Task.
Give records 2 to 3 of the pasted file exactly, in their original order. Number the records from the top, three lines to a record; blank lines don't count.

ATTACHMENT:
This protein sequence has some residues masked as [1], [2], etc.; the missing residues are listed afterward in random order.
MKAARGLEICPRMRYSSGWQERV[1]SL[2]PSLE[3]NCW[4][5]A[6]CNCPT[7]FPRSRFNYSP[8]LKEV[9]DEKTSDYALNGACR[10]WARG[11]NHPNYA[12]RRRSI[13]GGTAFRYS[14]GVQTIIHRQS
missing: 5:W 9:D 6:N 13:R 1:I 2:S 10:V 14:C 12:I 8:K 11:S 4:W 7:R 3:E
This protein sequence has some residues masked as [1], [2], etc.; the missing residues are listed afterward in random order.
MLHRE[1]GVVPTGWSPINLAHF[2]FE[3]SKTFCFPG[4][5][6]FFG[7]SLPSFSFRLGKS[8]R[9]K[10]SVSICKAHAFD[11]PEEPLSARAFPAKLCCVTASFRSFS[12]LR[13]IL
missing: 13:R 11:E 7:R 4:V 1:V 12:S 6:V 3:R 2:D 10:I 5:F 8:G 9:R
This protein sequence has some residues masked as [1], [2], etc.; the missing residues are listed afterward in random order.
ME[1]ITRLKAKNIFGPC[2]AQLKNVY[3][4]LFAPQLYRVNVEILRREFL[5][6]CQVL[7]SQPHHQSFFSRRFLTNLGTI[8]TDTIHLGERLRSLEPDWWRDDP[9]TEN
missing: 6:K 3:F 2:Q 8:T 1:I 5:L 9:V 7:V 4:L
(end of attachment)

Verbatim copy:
This protein sequence has some residues masked as [1], [2], etc.; the missing residues are listed afterward in random order.
MLHRE[1]GVVPTGWSPINLAHF[2]FE[3]SKTFCFPG[4][5][6]FFG[7]SLPSFSFRLGKS[8]R[9]K[10]SVSICKAHAFD[11]PEEPLSARAFPAKLCCVTASFRSFS[12]LR[13]IL
missing: 13:R 11:E 7:R 4:V 1:V 12:S 6:V 3:R 2:D 10:I 5:F 8:G 9:R
This protein sequence has some residues masked as [1], [2], etc.; the missing residues are listed afterward in random order.
ME[1]ITRLKAKNIFGPC[2]AQLKNVY[3][4]LFAPQLYRVNVEILRREFL[5][6]CQVL[7]SQPHHQSFFSRRFLTNLGTI[8]TDTIHLGERLRSLEPDWWRDDP[9]TEN
missing: 6:K 3:F 2:Q 8:T 1:I 5:L 9:V 7:V 4:L